• "In Space Alert you and your friends make up the intrepid (doomed) crew of a Sitting Duck class exploration vessel. The way these ships work is that they’ll jump into a comedically hostile sector of space, spend 10 minutes scanning their surroundings, and then automatically jump you back out again. A game of Space Alert only ever lasts 10 real-life minutes, and during that time it’s the job of the players to listen to the ship’s hateful computer (a CD which comes bundled with the game) as it reels off what threats are approaching and from where, and then prevent these threats from destroying you in an orderly and professional manner. Surviving isn’t necessarily that hard, but the professionalism part? Impossible." Space Alert is brilliant. Even if most of our missions involved us falling over a lot, because we forgot about the screensaver. Quintin summarises it nicely.
  • So, I began nodding my head a tad, but then halfway through it became clear that this is born out of a somewhat large chip on a shoulder, and that chip is primarily about "social games" (as they are commonly described), and that really, I don't agree with much of this. The "you" in question is quite narrow, and cheap shots like the notion that the title 'games consultant' has "an inherent tragic quality" don't help. Experienced, outside eyes often make things better. Does that mean there's going to be a cavalcade of barely-qualified games consultants in the impending gameificationpocalypse? Of course. Does that mean McCrae's point is true? Not really. Obvious disclaimer: I know several games consultants. They are all very good at what they do. They also bear no resemblance to what McCrae describes.
  • Lovely trailer from BBC America for Law & Order UK. Sadly, it illustrates roughly what the British trying to make American-style procedural drama looks like. Lots of slamming things down. And tea. (Although: they don't know what "knackers" means, clearly.)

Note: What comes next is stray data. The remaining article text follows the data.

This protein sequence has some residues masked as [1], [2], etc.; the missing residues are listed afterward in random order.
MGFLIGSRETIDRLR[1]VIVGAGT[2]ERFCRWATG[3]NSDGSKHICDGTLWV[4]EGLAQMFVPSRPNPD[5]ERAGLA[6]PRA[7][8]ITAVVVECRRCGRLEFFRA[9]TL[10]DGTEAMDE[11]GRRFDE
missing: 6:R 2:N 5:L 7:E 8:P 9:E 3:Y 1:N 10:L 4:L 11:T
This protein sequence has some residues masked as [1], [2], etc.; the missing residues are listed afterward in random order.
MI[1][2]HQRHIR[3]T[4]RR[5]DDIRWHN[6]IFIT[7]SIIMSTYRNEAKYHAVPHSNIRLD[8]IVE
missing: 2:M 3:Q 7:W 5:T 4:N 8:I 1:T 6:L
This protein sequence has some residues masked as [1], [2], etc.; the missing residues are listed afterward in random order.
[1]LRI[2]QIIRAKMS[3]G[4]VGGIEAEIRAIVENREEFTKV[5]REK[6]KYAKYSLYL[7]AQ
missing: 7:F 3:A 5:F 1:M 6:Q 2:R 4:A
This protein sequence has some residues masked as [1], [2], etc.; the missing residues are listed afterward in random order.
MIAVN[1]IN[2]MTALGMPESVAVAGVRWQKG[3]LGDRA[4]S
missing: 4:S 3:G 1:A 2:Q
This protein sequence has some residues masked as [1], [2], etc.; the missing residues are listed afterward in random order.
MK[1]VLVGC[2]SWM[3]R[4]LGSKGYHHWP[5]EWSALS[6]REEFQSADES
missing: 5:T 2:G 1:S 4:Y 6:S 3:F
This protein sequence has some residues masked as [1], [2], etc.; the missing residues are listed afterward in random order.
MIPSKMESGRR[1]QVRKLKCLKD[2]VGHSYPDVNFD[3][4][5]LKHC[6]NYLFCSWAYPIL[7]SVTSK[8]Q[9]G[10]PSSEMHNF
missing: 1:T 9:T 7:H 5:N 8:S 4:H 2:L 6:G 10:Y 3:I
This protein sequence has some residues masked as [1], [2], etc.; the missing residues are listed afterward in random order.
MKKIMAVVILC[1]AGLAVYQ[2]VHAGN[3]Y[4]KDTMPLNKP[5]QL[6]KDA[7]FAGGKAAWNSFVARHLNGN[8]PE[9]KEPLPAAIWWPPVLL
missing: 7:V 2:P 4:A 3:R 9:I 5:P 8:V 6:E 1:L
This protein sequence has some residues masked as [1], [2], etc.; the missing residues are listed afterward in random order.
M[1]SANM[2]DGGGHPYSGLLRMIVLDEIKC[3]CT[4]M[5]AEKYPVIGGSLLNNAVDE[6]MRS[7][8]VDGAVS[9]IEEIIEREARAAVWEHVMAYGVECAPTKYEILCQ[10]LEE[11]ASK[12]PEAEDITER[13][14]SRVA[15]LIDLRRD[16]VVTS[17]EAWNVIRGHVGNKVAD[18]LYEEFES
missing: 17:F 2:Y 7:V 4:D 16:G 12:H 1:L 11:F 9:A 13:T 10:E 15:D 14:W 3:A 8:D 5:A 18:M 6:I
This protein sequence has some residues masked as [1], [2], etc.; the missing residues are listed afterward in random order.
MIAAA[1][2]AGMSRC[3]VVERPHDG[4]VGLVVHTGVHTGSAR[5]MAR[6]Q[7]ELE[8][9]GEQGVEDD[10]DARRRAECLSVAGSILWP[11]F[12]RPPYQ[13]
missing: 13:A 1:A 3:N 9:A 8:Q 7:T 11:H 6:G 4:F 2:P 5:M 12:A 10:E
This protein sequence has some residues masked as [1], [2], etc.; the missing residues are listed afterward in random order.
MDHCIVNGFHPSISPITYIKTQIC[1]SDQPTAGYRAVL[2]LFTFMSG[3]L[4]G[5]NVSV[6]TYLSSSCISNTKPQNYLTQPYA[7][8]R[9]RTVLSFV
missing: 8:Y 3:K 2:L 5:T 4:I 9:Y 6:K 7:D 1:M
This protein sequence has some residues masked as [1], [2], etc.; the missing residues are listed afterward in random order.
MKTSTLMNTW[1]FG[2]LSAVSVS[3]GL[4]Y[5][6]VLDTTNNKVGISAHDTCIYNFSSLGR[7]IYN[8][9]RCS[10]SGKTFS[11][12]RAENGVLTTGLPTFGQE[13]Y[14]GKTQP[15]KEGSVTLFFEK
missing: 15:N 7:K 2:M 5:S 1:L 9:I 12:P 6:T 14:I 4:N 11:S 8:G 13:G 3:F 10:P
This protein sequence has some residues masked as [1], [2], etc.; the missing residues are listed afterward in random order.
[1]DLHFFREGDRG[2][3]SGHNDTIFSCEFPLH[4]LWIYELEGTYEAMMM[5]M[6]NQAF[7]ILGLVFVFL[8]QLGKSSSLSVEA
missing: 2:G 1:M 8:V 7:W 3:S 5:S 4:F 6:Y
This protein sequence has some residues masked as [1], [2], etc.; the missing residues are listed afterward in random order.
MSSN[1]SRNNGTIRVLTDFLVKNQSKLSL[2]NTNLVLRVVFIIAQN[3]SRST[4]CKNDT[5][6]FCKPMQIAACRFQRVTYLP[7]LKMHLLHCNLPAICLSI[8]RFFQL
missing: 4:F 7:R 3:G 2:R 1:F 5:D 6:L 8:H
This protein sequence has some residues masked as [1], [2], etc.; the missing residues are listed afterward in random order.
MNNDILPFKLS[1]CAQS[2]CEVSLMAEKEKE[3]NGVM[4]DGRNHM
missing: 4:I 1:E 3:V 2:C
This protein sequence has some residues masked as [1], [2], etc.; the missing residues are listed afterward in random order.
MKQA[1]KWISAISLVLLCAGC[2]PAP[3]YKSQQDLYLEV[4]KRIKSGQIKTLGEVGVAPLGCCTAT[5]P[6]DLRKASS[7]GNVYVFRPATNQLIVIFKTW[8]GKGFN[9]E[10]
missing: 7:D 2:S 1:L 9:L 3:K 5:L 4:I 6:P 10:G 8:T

(tags: culture tv bbc )
  • "The iPad is an intensely personal device. In its design intent it is, truly, much more like a "big iPhone" than a "small laptop". The iPad isn't something you pass around. It's not really designed to be a "resource" that many people take advantage of. It's designed to be owned, configured to your taste, invested in and curated." On the assumptions built into devices, and what understanding them requires.
  • "Ships will subscribe to the service through a third party, and receive the latest copy of the book when they dock at port. They tear out each page, and apply the relevant changes to their paper maps with a pencil and transfer paper. They’re paper map diffs, if you like." Awesome. And, as Tom said, it's a beautiful book.
  • "Here at the Cow Clicker ranch, we've learned an important lesson about cow clicking: people don't just want one chance to click a cow every six hours. They want as many opportunities as possible to click a cow every six hours." And then Ian launches the API. And Connect. And everything else. And wins again.